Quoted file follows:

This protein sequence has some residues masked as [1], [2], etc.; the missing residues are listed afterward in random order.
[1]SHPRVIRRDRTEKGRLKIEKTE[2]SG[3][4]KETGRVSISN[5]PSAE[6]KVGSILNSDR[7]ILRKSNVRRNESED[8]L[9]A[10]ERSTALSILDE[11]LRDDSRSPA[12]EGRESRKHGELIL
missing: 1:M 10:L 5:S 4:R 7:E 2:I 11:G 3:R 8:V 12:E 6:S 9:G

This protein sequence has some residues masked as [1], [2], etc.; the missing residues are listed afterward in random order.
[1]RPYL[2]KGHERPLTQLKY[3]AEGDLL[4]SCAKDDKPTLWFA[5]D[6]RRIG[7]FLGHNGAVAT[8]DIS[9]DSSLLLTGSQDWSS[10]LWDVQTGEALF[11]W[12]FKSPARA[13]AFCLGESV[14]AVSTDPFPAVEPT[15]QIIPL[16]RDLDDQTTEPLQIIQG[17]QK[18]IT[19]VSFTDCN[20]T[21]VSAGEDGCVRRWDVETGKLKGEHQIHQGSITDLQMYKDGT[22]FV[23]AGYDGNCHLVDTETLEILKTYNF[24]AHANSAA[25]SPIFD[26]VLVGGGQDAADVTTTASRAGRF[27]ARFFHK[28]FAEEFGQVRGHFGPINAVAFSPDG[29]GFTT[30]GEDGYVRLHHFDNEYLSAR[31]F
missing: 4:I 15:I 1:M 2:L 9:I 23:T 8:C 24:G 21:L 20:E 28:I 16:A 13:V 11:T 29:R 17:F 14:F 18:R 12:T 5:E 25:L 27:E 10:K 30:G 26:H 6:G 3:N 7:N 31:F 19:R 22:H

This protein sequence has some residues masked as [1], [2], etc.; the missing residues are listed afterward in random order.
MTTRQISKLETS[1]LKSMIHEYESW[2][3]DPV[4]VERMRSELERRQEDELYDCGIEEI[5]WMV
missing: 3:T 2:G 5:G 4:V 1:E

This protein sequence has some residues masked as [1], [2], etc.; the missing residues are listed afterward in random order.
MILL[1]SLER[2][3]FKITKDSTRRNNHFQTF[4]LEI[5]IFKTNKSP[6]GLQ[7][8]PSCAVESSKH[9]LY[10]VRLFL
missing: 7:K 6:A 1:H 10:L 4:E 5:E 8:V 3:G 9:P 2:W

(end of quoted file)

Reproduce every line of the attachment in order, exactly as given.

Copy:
This protein sequence has some residues masked as [1], [2], etc.; the missing residues are listed afterward in random order.
[1]SHPRVIRRDRTEKGRLKIEKTE[2]SG[3][4]KETGRVSISN[5]PSAE[6]KVGSILNSDR[7]ILRKSNVRRNESED[8]L[9]A[10]ERSTALSILDE[11]LRDDSRSPA[12]EGRESRKHGELIL
missing: 1:M 10:L 5:S 4:R 7:E 2:I 11:G 3:R 8:V 12:E 6:S 9:G

This protein sequence has some residues masked as [1], [2], etc.; the missing residues are listed afterward in random order.
[1]RPYL[2]KGHERPLTQLKY[3]AEGDLL[4]SCAKDDKPTLWFA[5]D[6]RRIG[7]FLGHNGAVAT[8]DIS[9]DSSLLLTGSQDWSS[10]LWDVQTGEALF[11]W[12]FKSPARA[13]AFCLGESV[14]AVSTDPFPAVEPT[15]QIIPL[16]RDLDDQTTEPLQIIQG[17]QK[18]IT[19]VSFTDCN[20]T[21]VSAGEDGCVRRWDVETGKLKGEHQIHQGSITDLQMYKDGT[22]FV[23]AGYDGNCHLVDTETLEILKTYNF[24]AHANSAA[25]SPIFD[26]VLVGGGQDAADVTTTASRAGRF[27]ARFFHK[28]FAEEFGQVRGHFGPINAVAFSPDG[29]GFTT[30]GEDGYVRLHHFDNEYLSAR[31]F
missing: 4:I 15:I 1:M 2:L 9:I 23:T 8:C 24:G 21:L 20:E 28:I 16:A 13:V 11:T 29:R 17:F 14:F 18:R 12:T 5:E 25:L 27:E 10:K 30:G 26:H 6:G 3:N 7:N 31:F 19:R 22:H

This protein sequence has some residues masked as [1], [2], etc.; the missing residues are listed afterward in random order.
MTTRQISKLETS[1]LKSMIHEYESW[2][3]DPV[4]VERMRSELERRQEDELYDCGIEEI[5]WMV
missing: 3:T 2:G 5:G 4:V 1:E

This protein sequence has some residues masked as [1], [2], etc.; the missing residues are listed afterward in random order.
MILL[1]SLER[2][3]FKITKDSTRRNNHFQTF[4]LEI[5]IFKTNKSP[6]GLQ[7][8]PSCAVESSKH[9]LY[10]VRLFL
missing: 7:K 6:A 1:H 10:L 4:E 5:E 8:V 3:G 9:P 2:W